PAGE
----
- Published on Wednesday, 25 September 2013 01:30
- Written by Traci Newell - Staff Writerfirstname.lastname@example.org
Projections for property-tax growth, the Los Altos School District’s major revenue source, are rising, district officials said at a board meeting earlier this month.
Reporting numbers from the 2012-2013 district budget, Randy Kenyon, assistant superintendent for business services, said the property-tax projections for the current school year stand at 8.7 percent, a significant jump from the 5 percent growth rate estimated in June.
Kenyon said property-tax growth is based primarily on housing turnover, which boosts the assessed value of the property.
The average assessed value of local homes is $1.18 million, with 55 percent of parcels assessed lower than the average. Eighteen percent of the parcels in the district are assessed at less than $200,000. Seven years ago, 26 percent of homes were assessed at less than $200,000, and 60 percent were assessed at less than the $834,000 average.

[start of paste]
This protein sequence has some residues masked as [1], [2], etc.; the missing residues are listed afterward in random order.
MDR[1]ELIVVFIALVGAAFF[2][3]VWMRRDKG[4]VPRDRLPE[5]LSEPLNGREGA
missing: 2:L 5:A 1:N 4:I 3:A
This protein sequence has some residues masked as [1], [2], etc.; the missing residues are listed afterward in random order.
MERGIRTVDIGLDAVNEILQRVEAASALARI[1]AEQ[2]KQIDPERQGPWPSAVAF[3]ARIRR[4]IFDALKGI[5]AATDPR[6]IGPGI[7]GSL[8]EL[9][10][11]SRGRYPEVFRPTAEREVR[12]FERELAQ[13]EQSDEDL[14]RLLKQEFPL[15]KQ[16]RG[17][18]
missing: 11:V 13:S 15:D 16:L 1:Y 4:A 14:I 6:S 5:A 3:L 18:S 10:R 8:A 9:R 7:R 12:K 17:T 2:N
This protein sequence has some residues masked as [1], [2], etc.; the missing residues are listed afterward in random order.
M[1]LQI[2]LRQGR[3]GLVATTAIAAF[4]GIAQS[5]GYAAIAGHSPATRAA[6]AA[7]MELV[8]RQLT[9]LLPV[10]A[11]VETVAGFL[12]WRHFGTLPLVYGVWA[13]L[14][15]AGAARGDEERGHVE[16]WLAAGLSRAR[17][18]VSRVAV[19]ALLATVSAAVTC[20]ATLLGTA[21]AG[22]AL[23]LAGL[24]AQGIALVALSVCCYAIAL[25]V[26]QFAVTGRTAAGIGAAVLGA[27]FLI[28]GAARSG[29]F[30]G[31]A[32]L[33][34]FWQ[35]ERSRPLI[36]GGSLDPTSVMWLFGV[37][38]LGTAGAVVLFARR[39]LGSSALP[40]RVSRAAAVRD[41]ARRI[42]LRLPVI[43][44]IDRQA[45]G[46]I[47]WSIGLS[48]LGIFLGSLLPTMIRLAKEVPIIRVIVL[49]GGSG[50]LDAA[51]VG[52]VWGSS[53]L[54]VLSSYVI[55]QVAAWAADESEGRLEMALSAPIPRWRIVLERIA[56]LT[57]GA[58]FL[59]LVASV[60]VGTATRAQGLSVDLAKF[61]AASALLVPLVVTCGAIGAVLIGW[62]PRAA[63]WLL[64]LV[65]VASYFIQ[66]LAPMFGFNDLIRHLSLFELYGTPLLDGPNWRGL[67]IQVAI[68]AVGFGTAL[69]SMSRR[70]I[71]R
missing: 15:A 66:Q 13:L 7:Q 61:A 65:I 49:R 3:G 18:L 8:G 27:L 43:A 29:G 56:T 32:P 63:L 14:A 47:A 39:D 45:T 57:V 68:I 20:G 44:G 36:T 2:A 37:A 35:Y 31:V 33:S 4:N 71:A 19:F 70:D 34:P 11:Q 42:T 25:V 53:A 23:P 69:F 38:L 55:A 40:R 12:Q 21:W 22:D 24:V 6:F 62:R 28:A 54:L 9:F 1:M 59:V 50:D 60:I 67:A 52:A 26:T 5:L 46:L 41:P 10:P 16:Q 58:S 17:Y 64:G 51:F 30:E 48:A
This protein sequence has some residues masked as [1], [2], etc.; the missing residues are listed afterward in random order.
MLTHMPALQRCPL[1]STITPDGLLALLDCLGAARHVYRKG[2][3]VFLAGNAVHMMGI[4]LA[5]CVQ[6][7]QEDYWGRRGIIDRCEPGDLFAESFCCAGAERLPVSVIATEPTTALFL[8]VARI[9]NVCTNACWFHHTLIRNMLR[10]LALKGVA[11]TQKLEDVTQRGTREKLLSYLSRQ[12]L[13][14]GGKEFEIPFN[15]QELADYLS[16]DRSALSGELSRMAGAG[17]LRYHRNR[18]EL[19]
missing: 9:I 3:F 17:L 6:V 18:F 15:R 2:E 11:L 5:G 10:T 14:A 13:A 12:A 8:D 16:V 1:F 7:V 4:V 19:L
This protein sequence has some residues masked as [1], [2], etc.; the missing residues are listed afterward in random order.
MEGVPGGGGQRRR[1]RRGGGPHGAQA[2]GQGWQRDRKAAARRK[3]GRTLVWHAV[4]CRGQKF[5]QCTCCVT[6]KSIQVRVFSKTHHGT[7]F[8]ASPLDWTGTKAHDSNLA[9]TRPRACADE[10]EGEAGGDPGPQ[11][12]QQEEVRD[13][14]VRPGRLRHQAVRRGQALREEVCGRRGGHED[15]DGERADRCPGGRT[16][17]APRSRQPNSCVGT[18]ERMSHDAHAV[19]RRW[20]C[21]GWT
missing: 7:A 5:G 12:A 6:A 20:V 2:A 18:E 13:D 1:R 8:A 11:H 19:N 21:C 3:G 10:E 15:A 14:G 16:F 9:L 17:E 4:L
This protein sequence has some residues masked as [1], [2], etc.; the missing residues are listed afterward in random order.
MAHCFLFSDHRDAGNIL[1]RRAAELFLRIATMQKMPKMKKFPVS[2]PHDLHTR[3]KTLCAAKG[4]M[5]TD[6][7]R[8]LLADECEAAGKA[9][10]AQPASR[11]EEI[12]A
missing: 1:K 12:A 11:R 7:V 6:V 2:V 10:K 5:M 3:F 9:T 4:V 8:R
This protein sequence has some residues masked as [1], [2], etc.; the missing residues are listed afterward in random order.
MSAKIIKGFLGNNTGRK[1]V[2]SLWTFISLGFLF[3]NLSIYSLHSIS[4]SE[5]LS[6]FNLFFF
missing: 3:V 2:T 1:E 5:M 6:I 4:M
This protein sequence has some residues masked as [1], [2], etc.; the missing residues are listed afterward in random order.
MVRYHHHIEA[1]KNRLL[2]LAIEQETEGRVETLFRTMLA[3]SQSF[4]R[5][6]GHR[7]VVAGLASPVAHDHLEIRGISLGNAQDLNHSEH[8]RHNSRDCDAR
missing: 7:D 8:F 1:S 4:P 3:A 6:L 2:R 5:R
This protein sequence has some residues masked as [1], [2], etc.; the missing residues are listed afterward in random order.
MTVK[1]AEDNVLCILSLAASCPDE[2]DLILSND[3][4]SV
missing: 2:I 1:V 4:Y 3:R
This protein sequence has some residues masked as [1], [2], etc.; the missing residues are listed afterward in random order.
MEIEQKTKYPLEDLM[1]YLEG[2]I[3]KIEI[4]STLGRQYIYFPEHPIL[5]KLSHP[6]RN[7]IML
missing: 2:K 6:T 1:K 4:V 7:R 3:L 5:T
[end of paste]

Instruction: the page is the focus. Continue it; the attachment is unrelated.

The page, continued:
With the growth larger than predicted and the district’s current reserve fund 5 percent higher than its target level, the district may have funds to add to its educational offerings.
“Property-tax growth is a foreseeable ongoing revenue source for funding items with an ongoing cost,” Kenyon said.
Kenyon used graphs at the Sept. 9 board meeting to illustrate the costs of restoring certain programs. The numbers showed that programs with ongoing costs become extremely difficult for the district to carry – for example, adding $500,000 a year for facilities projects.
“Ongoing commitments without assurance of ongoing revenue leads to a financial death spiral,” he said.
Kenyon said property-tax growth and projections are important moving forward, but many “moving parts” are key to determining the future of the budget.
With the unexpected revenue, Superintendent Jeff Baier asked trustees to consider the possibility of rolling out full-day kindergarten across the district. The district currently offers full-day kindergarten only at Gardner Bullis School.
Introducing a full-day program throughout district would be a one-time cost of $450,000 for additional facilities and an ongoing cost of $230,000 per year for additional staff.
“The decision on full-day kindergarten is one that as a district we need to make soon if the intent is to install it next year,” Baier said. “We begin (promoting our program at) preschools in early November.”